Microcontroller Lectures by Bruce Land

[Bruce Land] is no stranger to Hackaday as you can see from his Hackaday.io profile, if you aren’t familiar with his work [Bruce Land] is a Senior Lecturer at Cornell University. One of the courses he teaches: Digital Systems Design Using Microcontrollers (ECE4760) was recorded in 2012 and again in 2015 and the videos are available on YouTube.

AVR to PIC32

[Bruce Land]s previous set of ECE4760 lectures (2012) used an Atmel ATmega1284 AVR Microcontroller for the laboratory portion of the course. This means the lectures are also based on the AVR and if you haven’t watched them through a few times you should do. The recently updated set of lectures is based on the Microchip PIC32, more specifically the Microstick II.

Open Curriculum

You can follow the ECE4760 rabbit hole as far as you want with all the available content provided by [Bruce Land] on his ECE4760 course webpage. You can watch the ECE4760 lectures on YouTube, try your hand at the homework assignments, and work through the labs at your own pace.

New Lectures = New Shirts

One area that [Bruce Land] is unmatched and arguably uncontested is his shirt collection, we are continuously impressed with these original works and wish they were available for purchase (wink/hint c’mon [Bruce] throw us a bone!). If you don’t know why the rest of us aren’t able to obtain the wonderful shirts [Bruce Land] wears you clearly aren’t subscribed to [Bruce Land]s YouTube channel, you should rectify that wrong and log some ECE4760 lecture hours starting with the video after the break.

18 thoughts on “Microcontroller Lectures by Bruce Land

    1. That think in the Matrix where you learn Kung Fu in a day or how to fly a helicopter in 2 seconds. Come on people! Build that thing!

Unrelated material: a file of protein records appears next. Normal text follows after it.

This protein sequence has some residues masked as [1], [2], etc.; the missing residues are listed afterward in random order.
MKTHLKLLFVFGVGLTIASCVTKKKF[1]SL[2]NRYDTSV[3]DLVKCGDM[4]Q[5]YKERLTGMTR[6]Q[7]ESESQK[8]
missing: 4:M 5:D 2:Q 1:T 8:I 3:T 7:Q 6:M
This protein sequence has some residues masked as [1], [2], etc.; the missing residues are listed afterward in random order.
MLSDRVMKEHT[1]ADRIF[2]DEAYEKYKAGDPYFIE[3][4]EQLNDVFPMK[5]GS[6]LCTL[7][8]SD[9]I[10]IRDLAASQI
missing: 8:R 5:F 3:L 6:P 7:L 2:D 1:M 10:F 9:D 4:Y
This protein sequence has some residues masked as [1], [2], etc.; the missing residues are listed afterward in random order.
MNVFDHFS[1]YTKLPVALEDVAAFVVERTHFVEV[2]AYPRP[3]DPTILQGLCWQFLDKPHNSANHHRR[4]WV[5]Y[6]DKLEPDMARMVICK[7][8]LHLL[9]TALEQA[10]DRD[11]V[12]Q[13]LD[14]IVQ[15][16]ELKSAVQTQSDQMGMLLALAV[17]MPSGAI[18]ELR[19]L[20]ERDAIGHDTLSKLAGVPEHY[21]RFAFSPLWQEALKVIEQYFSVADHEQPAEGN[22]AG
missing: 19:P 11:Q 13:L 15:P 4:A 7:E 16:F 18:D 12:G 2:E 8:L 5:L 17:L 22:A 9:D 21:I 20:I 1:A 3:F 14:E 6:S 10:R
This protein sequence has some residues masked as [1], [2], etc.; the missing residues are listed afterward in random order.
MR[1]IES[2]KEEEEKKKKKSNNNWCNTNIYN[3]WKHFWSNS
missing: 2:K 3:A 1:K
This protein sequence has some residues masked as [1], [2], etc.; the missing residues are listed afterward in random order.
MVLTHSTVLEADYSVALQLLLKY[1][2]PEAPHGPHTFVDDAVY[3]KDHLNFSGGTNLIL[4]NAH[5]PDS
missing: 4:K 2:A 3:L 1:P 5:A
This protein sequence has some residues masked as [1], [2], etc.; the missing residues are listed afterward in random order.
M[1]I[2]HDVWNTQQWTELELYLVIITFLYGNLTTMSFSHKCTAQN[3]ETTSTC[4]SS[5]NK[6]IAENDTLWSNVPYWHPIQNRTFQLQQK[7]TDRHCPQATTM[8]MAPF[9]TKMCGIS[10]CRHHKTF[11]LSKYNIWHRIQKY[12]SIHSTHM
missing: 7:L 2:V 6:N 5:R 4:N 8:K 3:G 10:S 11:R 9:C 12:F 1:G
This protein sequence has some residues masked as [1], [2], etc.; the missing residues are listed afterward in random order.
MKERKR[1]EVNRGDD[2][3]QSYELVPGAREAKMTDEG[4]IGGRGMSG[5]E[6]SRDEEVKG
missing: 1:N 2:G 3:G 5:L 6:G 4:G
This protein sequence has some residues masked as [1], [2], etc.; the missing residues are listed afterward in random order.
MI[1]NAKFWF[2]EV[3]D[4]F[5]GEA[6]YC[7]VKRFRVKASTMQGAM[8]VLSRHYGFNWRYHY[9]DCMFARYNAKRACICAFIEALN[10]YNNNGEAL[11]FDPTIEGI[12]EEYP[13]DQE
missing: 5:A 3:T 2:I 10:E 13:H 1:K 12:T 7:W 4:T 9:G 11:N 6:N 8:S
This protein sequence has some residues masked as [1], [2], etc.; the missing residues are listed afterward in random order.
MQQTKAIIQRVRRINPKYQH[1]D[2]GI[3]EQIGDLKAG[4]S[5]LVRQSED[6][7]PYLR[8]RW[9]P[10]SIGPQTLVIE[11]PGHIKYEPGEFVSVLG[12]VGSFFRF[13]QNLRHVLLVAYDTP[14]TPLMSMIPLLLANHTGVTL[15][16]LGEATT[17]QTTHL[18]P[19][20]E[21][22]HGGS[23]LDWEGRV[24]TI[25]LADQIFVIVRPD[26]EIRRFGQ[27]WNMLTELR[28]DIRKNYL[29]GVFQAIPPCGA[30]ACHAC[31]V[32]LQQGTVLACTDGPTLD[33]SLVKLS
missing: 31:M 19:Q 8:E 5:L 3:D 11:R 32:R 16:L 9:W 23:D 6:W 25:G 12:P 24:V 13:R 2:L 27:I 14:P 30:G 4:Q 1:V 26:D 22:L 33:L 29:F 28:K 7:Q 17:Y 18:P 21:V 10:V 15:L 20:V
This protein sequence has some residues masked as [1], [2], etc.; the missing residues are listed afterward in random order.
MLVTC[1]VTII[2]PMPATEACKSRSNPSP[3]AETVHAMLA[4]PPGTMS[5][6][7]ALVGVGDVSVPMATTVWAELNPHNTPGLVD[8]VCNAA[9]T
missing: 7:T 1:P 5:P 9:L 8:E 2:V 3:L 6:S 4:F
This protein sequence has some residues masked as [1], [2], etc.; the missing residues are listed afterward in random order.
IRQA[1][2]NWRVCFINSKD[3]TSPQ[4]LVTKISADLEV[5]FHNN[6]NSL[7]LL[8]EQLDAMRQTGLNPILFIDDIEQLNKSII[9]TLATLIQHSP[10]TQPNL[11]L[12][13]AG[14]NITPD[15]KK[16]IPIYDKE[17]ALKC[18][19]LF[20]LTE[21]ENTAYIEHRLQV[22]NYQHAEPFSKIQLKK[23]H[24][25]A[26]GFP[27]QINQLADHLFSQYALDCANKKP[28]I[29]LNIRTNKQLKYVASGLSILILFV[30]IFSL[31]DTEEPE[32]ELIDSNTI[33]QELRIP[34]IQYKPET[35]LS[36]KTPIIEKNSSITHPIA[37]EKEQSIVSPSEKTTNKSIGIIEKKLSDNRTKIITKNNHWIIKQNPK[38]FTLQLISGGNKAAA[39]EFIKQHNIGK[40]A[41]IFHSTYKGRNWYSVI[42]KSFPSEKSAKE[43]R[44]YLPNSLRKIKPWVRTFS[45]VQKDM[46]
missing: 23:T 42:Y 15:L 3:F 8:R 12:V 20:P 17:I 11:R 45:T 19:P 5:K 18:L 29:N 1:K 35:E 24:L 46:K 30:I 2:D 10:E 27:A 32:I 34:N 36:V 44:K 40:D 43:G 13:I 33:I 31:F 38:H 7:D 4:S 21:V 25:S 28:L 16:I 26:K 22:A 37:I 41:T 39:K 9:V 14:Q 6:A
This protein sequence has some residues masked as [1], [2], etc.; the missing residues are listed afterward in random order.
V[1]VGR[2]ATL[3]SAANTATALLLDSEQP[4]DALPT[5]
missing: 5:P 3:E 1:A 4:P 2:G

And why the PIC? (The MIPS one?)

      That reminds me. Properly processed voice can be understood at about 3 times normal speaking speed. What happens if you do the sound like that for video? Maybe a slow button for equations and such. And a really slow button for harder equations and diagrams. I wonder how many hundreds of thousands of man-years are now wasted on useless intro’s in Youtube videos?

      1. At my university recorded lectures are hosted on a service that lets you playback lectures at 1, 1.5 and 2x speed. It is super convenient, but things other than verbal explanation (like writing etc) can be difficult.

  1. On another forum, I talked with a fellow who hadn’t used an MCU before. He’d found out about this, and bought a Microstick II months prior to the course commencing, to be ready to follow along online. So there’s at least one person who definitely appreciates this, and probably many many more.

    I’ll probably never get a chance to look closely at it, but I recall the course outline covered an amazing number of topics. Was surprised to see protothreading, for example. That wasn’t a concept or term I officially learned of until two years ago, although I’d been using the design pattern on a small scale.

  2. Tech women often complain that reporters talk about their appearance instead of hard science. It is nice to see that gender equality now equates to men being judged by their clothing.

  3. If Mr. Land ever reads this:
    1. Thanks for giving your recordings to the world.
    2. use static GoPro for recording everything. Jerking camera is a problem if someone want to follow you. GoPro does have a fisheye effect, and some parts will be blurry, but even a slightly blurry image is OK if original PPT presentation is available.

    For those who want to something like this:
    Combine presentation and video with http://presentz.org/ (open source, look it up on Github) or even better use http://www.openeya.org/ (again open source) when creating materials.

    Source: I work at one small Polytechnic in southeastern Europe. We use an Moodle LMS complemented with video, and have a group which comes with all the fancy gear and record classes (and in the end recording look like Mr. Lands introduction). Due to my small enrollment my classes are marked as less important, and I use a cheap 1080p action camera which looks great if the lighting is decent.

  4. Oooh, a new series! I had watched a set of his lectures filmed a few years back and learned a lot. I especially enjoyed his segments on generating sound with microcontrollers. Great stuff!

    For those complaining about video quality, get over yourselves. We’re lucky to be a fly on the wall of Bruce’s fantastic lecture series. Thanks Bruce!

  5. “For example i understand way faster the written english than spoken.”

    Last I READ, science says we get 90% of our input from vision & 10% from audio. Many folks can speed read. I read 600wpm easily at 12, while Kennedy reputedly could speak at 600, but v few could understand him.

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